To find a multi-bagger stock, what are the underlying trends we should look for in a business? Firstly, we'd want to identify a growing return on capital employed (ROCE) and then alongside that, an ever-increasing base of capital employed. Ultimately, this demonstrates that it's a business that is reinvesting profits at increasing rates of return. So when we looked at Colgate-Palmolive (NYSE:CL), they do have a high ROCE, but we weren't exactly elated from how returns are trending.
What Is Return On Capital Employed (ROCE)?
Just to clarify if you're unsure, ROCE is a metric for evaluating how much pre-tax income (in percentage terms) a company earns on the capital invested in its business. To calculate this metric for Colgate-Palmolive, this is the formula:
Return on Capital Employed = Earnings Before Interest and Tax (EBIT) ÷ (Total Assets - Current Liabilities)
0.32 = US$3.6b ÷ (US$16b - US$4.4b) (Based on the trailing twelve months to June 2022).
Therefore, Colgate-Palmolive has an ROCE of 32%. That's a fantastic return and not only that, it outpaces the average of 14% earned by companies in a similar industry.
Above you can see how the current ROCE for Colgate-Palmolive compares to its prior returns on capital, but there's only so much you can tell from the past. If you'd like, you can check out the forecasts from the analysts covering Colgate-Palmolive here for free.
What The Trend Of ROCE Can Tell Us
When we looked at the ROCE trend at Colgate-Palmolive, we didn't gain much confidence. While it's comforting that the ROCE is high, five years ago it was 45%. However it looks like Colgate-Palmolive might be reinvesting for long term growth because while capital employed has increased, the company's sales haven't changed much in the last 12 months. It's worth keeping an eye on the company's earnings from here on to see if these investments do end up contributing to the bottom line.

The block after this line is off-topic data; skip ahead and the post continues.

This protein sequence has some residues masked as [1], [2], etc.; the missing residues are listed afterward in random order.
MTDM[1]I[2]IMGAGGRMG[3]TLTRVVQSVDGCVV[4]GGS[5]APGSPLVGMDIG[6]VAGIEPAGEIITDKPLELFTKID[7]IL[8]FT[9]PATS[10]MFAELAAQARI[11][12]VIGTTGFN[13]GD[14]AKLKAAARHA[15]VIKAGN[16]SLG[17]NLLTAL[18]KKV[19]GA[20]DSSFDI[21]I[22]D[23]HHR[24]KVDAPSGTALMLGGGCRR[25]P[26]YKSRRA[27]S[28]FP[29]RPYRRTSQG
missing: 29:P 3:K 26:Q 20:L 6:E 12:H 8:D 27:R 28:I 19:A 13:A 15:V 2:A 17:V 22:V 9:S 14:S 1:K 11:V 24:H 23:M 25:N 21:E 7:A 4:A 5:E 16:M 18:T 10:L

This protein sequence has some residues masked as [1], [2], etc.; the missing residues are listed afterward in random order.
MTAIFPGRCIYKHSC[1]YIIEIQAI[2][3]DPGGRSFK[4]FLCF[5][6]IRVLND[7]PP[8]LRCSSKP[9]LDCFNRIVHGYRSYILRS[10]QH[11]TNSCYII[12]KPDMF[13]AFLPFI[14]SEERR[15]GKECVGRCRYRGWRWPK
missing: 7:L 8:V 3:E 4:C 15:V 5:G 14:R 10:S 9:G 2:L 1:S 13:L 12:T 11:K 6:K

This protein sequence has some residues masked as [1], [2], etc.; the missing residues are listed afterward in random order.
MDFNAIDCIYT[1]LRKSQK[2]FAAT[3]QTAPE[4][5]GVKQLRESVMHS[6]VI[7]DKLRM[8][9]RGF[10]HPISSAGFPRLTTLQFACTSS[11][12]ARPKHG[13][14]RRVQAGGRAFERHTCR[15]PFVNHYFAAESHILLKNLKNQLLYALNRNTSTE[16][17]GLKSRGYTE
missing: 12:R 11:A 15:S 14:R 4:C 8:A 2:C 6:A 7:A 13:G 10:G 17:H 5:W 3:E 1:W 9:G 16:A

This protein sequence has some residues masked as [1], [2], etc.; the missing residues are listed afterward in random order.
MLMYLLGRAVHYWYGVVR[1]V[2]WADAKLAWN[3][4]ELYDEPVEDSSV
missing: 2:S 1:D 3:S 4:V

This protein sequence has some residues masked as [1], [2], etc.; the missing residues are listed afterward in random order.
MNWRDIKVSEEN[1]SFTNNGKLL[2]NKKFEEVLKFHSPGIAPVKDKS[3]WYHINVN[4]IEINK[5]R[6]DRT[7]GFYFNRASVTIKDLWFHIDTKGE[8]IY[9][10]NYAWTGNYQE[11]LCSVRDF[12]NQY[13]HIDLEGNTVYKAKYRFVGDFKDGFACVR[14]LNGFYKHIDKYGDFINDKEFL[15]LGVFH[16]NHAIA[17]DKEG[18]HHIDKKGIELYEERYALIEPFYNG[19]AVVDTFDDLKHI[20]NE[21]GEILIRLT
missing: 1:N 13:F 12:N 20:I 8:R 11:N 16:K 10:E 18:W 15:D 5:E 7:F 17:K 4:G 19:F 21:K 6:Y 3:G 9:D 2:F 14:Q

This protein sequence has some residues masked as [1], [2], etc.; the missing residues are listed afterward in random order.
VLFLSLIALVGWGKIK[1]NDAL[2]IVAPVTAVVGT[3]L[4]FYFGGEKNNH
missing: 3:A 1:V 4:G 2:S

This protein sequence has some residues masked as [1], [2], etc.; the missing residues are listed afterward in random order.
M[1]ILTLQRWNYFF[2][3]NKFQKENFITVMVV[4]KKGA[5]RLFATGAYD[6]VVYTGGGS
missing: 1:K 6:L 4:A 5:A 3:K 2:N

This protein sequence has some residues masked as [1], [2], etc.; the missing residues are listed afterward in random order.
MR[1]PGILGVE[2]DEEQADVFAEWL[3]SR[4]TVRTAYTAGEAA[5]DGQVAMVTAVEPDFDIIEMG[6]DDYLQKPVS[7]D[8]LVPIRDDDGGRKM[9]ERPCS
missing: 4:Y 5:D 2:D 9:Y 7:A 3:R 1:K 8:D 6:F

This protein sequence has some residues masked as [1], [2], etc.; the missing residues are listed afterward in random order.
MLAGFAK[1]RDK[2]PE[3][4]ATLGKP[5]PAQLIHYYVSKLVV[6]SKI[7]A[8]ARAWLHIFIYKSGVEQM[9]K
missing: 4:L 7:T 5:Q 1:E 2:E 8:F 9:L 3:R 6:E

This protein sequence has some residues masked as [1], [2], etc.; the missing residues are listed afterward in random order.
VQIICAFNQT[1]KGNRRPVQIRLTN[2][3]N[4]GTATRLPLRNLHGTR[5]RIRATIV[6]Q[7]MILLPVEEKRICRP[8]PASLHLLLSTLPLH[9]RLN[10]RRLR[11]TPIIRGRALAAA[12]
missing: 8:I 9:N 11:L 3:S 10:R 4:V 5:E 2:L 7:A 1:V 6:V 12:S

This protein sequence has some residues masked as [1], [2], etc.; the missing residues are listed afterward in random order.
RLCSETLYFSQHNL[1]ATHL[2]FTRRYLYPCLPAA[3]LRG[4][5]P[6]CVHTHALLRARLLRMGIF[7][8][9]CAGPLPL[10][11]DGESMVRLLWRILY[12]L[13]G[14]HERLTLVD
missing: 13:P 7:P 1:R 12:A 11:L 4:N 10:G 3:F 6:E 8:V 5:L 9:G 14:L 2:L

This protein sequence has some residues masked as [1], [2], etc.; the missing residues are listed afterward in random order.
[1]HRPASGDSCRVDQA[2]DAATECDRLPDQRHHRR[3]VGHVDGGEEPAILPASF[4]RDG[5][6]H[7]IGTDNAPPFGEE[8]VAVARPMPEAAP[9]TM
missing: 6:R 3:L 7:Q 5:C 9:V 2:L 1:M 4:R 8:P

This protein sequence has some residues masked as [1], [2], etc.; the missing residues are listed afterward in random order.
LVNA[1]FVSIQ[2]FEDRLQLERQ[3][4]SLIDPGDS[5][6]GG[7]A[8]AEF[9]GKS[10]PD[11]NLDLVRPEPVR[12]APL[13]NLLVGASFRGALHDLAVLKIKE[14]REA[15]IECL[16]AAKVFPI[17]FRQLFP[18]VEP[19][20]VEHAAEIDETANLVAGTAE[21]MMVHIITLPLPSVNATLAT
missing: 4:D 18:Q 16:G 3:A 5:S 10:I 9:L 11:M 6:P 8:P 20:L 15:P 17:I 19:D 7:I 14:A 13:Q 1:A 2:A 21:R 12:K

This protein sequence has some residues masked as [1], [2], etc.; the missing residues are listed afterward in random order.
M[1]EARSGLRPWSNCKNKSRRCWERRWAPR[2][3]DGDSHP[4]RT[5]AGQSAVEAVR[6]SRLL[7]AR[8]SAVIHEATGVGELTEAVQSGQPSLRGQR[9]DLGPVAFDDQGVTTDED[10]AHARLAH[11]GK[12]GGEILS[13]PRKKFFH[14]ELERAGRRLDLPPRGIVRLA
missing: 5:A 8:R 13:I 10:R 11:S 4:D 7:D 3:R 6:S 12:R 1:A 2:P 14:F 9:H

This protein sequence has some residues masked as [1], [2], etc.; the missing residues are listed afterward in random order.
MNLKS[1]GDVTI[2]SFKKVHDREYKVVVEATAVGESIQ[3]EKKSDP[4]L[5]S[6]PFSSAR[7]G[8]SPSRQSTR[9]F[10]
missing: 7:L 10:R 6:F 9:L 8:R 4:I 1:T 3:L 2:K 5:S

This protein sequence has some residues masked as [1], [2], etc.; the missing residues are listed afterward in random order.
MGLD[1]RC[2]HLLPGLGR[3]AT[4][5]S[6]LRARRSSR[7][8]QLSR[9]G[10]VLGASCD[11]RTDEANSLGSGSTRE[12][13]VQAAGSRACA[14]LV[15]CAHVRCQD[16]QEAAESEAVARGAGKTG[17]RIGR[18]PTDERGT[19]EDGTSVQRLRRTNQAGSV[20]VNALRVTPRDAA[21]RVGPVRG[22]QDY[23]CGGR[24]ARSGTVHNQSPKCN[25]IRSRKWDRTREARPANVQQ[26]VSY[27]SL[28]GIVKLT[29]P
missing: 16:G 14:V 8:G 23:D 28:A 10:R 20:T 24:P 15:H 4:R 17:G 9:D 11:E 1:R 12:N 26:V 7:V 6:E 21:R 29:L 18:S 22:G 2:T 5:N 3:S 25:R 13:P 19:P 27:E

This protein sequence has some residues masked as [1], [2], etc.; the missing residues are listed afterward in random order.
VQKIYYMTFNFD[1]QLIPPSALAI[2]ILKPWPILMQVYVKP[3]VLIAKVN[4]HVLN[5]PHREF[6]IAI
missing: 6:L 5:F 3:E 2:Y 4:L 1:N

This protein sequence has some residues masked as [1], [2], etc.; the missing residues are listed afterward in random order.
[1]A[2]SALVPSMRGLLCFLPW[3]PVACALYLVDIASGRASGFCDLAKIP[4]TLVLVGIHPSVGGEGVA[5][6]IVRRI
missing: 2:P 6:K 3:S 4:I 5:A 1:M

The Bottom Line
In summary, Colgate-Palmolive is reinvesting funds back into the business for growth but unfortunately it looks like sales haven't increased much just yet. And investors may be recognizing these trends since the stock has only returned a total of 17% to shareholders over the last five years. As a result, if you're hunting for a multi-bagger, we think you'd have more luck elsewhere.
On a separate note, we've found 2 warning signs for Colgate-Palmolive you'll probably want to know about.
If you'd like to see other companies earning high returns, check out our free list of companies earning high returns with solid balance sheets here.
Have feedback on this article? Concerned about the content? Get in touch with us directly. Alternatively, email editorial-team (at) simplywallst.com.
This article by Simply Wall St is general in nature. We provide commentary based on historical data and analyst forecasts only using an unbiased methodology and our articles are not intended to be financial advice. It does not constitute a recommendation to buy or sell any stock, and does not take account of your objectives, or your financial situation. We aim to bring you long-term focused analysis driven by fundamental data. Note that our analysis may not factor in the latest price-sensitive company announcements or qualitative material. Simply Wall St has no position in any stocks mentioned.
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